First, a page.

Case Study: Management of Avascular Necrosis of the Left Hip with Total Hip Replacement in a 25-year-old Male with Prior Core Decompression Surgery
A young 25-year-old male presented to our office with complaints of worsening left groin pain. The patient reported being seen by another orthopedic surgeon and was diagnosed with avascular necrosis of the left head of the femur. He had previously undergone core decompression surgery of the left hip performed by his previous surgeon.
As per the patient, the pain in the left hip started insidiously about two years ago with no precipitating injury or fall. The patients reported taking corticosteroid medications (prednisone) for an extended period of time (6 months) before the onset of pain. The corticosteroid medications were prescribed for nephrotic syndrome.
The patients described a dull aching constant pain in the left groin region. The pain is worse with activities such as walking, navigating stairs, turning, standing, sitting, bending, squatting, etc. The pain decreased in intensity on rest but is not completely relieved.
The patients reported no radiation of the pain or any associated swelling, fever, redness, or rise in temperature of the left groin. The patient works as a construction worker and faces significant difficulty in his day-to-day activities.
He also noticed increasing difficulty in performing activities such as getting up from the toilet seat and climbing stairs. The patient reported he is unable to take nonsteroidal anti-inflammatory medications due to his kidney condition. He reports no relief with acetaminophen and is averse to the temporary use of any kind of opioid medications.
The medical history of the patients is significant for nephrotic syndrome and high blood pressure. The patient’s current medications include amlodipine, prednisone, metoprolol, and benazepril. He has a prior surgical history of core decompression of the left hip performed a year ago. He is a non-smoker and denied any long-term alcohol intake.
On physical examination, the gait of the patient was bipedal, unassisted, steady, and coordinated. There were exaggerated lumbar lordosis and functional/structural scoliosis. The bilateral shoulders, anterior superior iliac spines, patella, and medial malleolus were at the same level.
The skin overlying the left hip was normal with no signs of redness, sinus tracts, scar, discharge, swelling, inguinal lymphadenopathy, or local rise in temperature. There were small scars present on the outer side of the upper left thigh consistent with the percutaneous core decompression.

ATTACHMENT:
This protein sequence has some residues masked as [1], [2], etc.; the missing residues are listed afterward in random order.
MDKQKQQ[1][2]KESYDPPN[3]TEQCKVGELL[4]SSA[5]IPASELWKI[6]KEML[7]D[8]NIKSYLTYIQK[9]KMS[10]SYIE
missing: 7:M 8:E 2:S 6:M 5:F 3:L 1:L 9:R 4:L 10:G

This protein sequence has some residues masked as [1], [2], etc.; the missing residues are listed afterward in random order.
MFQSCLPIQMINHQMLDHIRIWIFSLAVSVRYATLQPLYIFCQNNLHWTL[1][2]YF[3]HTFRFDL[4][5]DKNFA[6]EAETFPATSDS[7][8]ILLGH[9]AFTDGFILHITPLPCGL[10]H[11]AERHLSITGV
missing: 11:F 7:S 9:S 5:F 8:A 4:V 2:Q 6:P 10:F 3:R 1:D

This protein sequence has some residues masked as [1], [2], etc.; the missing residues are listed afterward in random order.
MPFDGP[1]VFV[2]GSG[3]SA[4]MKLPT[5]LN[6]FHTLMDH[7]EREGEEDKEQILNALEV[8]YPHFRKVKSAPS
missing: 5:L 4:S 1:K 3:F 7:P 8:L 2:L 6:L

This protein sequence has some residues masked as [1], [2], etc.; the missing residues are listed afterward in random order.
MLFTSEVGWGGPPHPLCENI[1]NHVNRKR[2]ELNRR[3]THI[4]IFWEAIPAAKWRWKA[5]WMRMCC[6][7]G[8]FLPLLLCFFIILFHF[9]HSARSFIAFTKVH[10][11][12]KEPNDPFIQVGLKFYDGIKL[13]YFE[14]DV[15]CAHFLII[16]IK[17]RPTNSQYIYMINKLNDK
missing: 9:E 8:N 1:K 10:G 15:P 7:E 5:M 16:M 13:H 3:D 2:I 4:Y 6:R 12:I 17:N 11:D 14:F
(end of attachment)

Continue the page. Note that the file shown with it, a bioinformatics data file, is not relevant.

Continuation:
Mild tenderness was present in the left anterior hip joint line on deep palpation. The greater trochanter was not enlarged and non-tender. There was no evidence of any limb length discrepancy. The range of motion of the left hip was complete in all ranges with mild pain on abduction and internal rotation.
The examination of the spine, right hip, bilateral knees, and ankles was normal. There was no evidence of any neurological deficit in the bilateral lower extremities. The bulk, tone, and power of the lower extremities were unremarkable.
On radiological investigations, the X-ray of the left hip revealed avascular necrosis of the head of the femur with subchondral collapse visible in the form of a crescent sign. The X-ray of the right hip revealed a normal radiograph.
A CT without contrast revealed progression of the avascular necrosis since the core decompression surgery. Avascular necrosis involved the majority of the femoral head, most pronounced superomedially and measuring 3.1 x 3.8 cm.
There was a subchondral fracture superomedially and a mild collapse of the articular surface. There was a mild narrowing of femoral acetabular joint space superomedially with a suggestion of a small joint effusion.
The MRI of the left hip joint revealed a status-post core-decompression for left femoral head AVN. There was marrow edema surrounding the necrotic bone and suggestion of a subchondral “crescent sign” along with the superomedial femoral head, indicating fracture and stage III AVN. There was a slight focal collapse of the femoral head in this location.
The patient was advised a total hip replacement in the view of Ficat & Arlet stage 3 osteonecrosis/avascular necrosis of the head of the femur with collapse. The risk, benefits, and potential complications were explained to the patient’s satisfaction. The patient understood the possibility of a revision surgery given his young age.
A total hip replacement of the left hip was performed using an acetabular shell of 56 mm with a 36 mm polyethylene liner. A ceramic head was used with a size nine extended offset tapered wedge-designed uncemented stem.
The patient had an excellent recovery post-op, and there was minimal pain. The patient was given aspirin for deep vein thrombosis prophylaxis. The patient was advised to bear weight as tolerated. The sutures were removed 14th post-op day after the wound was inspected to be clean, dry, and intact.
The patient was able to participate in physical therapy and returned to his baseline activities quickly. He was advised regular follow-up for signs of avascular necrosis in the right hip joint. The patient was relieved to be free of pain and to resume the activities he enjoyed.
Disclaimer – Patient’s name, age, sex, dates, events have been changed or modified to protect patient privacy.
My name is Dr. Suhirad Khokhar, and am an orthopaedic surgeon. I completed my MBBS (Bachelor of Medicine & Bachelor of Surgery) at Govt. Medical College, Patiala, India.
I specialize in musculoskeletal disorders and their management, and have personally approved of and written this content.
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